In the column by Emma Höngens in the Intermania, about the purpose of P&T. She said that people often asked her: “What is the purpose of a combination of Psychology and Technology”, and perhaps even more aggressively: “Why would anyone want to study this when you could just do a normal major??? Something we all know like physics, math or, if you’re really desperate, construction engineering???!!??”. While reading I could only imagine a bewildered and frantic look on her face, releasing small clouds of steam out of her ear with every typed word.
That might just be me, but I have three words for you: do not despair.
It is tempting when studying at a university, and a technical one at that, to believe that regardless of your discipline, you can reason, calculate or design your way out of complex problems. While this is true for challenges that require a fixed outcome, which a majority of engineering problems need, things get messy when you involve those pesky humans in whatever you’re doing. The little shits.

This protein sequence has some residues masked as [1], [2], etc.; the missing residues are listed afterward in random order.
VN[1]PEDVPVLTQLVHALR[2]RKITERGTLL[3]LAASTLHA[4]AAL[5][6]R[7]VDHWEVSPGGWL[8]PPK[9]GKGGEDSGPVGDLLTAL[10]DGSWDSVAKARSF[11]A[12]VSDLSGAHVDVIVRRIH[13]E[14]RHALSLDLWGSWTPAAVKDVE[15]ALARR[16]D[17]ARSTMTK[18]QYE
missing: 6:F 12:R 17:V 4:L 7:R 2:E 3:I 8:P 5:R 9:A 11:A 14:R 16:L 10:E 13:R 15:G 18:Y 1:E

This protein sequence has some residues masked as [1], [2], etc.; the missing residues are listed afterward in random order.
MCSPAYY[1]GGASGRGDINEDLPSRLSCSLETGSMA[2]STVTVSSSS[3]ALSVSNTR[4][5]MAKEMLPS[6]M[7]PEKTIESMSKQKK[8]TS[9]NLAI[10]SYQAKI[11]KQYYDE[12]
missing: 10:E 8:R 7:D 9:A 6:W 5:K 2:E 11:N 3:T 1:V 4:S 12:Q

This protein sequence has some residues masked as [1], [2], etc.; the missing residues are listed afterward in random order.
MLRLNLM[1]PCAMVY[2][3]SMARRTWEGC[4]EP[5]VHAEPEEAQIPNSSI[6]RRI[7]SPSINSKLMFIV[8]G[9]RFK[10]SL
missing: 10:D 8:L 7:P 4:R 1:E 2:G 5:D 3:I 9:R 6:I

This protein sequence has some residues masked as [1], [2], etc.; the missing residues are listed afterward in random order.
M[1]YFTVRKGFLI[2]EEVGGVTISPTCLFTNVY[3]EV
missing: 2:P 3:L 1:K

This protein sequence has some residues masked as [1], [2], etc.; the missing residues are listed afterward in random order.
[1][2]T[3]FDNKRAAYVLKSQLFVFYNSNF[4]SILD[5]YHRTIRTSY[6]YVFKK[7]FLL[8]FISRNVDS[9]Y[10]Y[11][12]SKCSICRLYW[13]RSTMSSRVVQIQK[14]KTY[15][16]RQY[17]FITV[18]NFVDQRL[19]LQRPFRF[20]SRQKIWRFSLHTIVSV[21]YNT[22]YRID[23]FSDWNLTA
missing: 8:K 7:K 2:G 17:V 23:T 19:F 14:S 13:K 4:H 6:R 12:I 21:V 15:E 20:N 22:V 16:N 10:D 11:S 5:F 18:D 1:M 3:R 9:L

When you go out in the real world, you quickly see, like I did, that you need to collaborate with, design, and work for these unpredictable, interactive, wonderful, frustrating beings. With their countless emotions, preferences, and complex interactions that are sometimes irrational, sometimes wonderfully unexpected, but always interesting.
Wouldn’t it be handy if you knew something about them?